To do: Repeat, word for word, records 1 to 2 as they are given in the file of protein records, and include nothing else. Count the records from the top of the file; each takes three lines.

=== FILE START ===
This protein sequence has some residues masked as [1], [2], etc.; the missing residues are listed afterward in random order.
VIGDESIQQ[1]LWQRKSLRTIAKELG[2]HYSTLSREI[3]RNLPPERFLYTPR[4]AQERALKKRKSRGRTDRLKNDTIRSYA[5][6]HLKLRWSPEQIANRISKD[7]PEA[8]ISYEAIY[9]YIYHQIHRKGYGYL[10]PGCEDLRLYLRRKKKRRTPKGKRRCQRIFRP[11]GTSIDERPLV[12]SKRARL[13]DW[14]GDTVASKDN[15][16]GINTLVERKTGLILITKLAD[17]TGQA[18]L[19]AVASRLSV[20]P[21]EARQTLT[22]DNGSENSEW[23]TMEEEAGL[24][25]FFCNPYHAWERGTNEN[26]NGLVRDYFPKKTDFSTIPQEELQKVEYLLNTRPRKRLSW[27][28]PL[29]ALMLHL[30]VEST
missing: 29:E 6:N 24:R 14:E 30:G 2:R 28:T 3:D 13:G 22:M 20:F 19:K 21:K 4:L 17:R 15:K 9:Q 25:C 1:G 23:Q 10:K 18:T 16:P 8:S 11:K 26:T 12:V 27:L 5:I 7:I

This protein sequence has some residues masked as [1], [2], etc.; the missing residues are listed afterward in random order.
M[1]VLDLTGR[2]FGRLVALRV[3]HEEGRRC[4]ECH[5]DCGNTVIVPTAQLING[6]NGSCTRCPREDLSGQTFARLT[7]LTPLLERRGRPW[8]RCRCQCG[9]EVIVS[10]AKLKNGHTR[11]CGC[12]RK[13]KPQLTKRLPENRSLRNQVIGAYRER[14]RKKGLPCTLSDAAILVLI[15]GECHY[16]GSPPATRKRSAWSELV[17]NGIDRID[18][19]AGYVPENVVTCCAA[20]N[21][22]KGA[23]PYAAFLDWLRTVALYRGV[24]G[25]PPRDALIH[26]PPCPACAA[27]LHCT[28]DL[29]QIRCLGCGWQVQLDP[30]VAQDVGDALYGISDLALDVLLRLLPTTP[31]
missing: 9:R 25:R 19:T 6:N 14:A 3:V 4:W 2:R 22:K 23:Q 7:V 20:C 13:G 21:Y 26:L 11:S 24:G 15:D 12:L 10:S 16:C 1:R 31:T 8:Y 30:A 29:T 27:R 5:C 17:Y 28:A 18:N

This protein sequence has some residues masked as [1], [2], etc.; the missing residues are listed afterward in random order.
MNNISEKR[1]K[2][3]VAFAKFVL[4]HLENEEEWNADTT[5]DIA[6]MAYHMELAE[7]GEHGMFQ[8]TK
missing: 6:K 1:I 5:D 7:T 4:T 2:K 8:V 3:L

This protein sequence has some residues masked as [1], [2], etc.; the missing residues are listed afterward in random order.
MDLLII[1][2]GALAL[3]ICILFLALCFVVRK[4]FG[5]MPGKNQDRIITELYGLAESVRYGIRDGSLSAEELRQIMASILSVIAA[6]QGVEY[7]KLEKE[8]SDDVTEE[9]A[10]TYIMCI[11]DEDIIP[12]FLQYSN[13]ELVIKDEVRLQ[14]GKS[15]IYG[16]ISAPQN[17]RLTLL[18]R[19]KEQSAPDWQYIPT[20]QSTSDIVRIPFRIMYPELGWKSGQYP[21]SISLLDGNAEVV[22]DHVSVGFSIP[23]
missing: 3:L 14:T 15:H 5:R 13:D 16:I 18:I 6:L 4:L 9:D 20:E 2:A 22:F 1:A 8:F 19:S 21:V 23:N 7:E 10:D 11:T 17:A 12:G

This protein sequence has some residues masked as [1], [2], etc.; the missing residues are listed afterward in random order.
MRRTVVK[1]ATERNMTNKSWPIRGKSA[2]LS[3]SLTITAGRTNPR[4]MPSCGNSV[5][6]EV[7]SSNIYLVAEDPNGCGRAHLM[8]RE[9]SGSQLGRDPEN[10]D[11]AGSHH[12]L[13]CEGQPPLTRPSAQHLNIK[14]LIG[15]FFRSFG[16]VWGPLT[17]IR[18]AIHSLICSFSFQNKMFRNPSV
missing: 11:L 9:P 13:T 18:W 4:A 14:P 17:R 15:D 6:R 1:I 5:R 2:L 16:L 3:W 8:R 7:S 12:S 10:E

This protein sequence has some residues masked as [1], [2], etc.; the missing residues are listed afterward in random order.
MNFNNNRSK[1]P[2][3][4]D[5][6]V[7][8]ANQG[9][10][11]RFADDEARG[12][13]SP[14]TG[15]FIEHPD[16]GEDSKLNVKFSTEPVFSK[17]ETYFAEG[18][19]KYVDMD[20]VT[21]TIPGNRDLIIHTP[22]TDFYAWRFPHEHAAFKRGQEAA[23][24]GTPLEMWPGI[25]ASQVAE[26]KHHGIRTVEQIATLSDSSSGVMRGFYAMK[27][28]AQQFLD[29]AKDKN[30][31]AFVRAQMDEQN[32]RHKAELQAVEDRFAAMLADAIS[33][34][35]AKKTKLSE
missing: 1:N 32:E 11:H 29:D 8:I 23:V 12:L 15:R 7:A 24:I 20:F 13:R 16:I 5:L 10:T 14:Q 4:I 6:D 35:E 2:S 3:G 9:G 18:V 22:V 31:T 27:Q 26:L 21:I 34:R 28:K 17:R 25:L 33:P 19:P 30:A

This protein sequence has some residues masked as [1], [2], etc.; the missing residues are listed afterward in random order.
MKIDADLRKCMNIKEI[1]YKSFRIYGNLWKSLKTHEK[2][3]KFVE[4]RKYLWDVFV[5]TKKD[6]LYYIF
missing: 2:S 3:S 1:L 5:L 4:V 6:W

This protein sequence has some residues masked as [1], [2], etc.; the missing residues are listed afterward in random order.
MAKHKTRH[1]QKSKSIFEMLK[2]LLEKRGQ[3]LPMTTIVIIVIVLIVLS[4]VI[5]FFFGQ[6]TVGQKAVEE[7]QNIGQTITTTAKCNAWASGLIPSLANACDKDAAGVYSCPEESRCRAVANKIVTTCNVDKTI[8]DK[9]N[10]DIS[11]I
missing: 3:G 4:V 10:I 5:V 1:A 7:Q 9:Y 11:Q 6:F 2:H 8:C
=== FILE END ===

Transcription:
This protein sequence has some residues masked as [1], [2], etc.; the missing residues are listed afterward in random order.
VIGDESIQQ[1]LWQRKSLRTIAKELG[2]HYSTLSREI[3]RNLPPERFLYTPR[4]AQERALKKRKSRGRTDRLKNDTIRSYA[5][6]HLKLRWSPEQIANRISKD[7]PEA[8]ISYEAIY[9]YIYHQIHRKGYGYL[10]PGCEDLRLYLRRKKKRRTPKGKRRCQRIFRP[11]GTSIDERPLV[12]SKRARL[13]DW[14]GDTVASKDN[15][16]GINTLVERKTGLILITKLAD[17]TGQA[18]L[19]AVASRLSV[20]P[21]EARQTLT[22]DNGSENSEW[23]TMEEEAGL[24][25]FFCNPYHAWERGTNEN[26]NGLVRDYFPKKTDFSTIPQEELQKVEYLLNTRPRKRLSW[27][28]PL[29]ALMLHL[30]VEST
missing: 29:E 6:N 24:R 14:E 30:G 2:R 28:T 3:D 13:G 22:M 20:F 19:K 21:K 4:L 17:R 15:K 9:Q 25:C 1:G 23:Q 10:K 18:T 16:P 8:S 11:K 26:T 12:V 27:L 5:I 7:I

This protein sequence has some residues masked as [1], [2], etc.; the missing residues are listed afterward in random order.
M[1]VLDLTGR[2]FGRLVALRV[3]HEEGRRC[4]ECH[5]DCGNTVIVPTAQLING[6]NGSCTRCPREDLSGQTFARLT[7]LTPLLERRGRPW[8]RCRCQCG[9]EVIVS[10]AKLKNGHTR[11]CGC[12]RK[13]KPQLTKRLPENRSLRNQVIGAYRER[14]RKKGLPCTLSDAAILVLI[15]GECHY[16]GSPPATRKRSAWSELV[17]NGIDRID[18][19]AGYVPENVVTCCAA[20]N[21][22]KGA[23]PYAAFLDWLRTVALYRGV[24]G[25]PPRDALIH[26]PPCPACAA[27]LHCT[28]DL[29]QIRCLGCGWQVQLDP[30]VAQDVGDALYGISDLALDVLLRLLPTTP[31]
missing: 9:R 25:R 19:T 6:N 14:A 3:V 4:W 2:R 22:K 23:Q 7:V 20:C 13:G 21:Y 26:L 11:S 24:G 15:D 12:L 10:S 16:C 1:R 31:T 8:Y 30:A 29:T 27:R 5:C 17:Y 28:A 18:N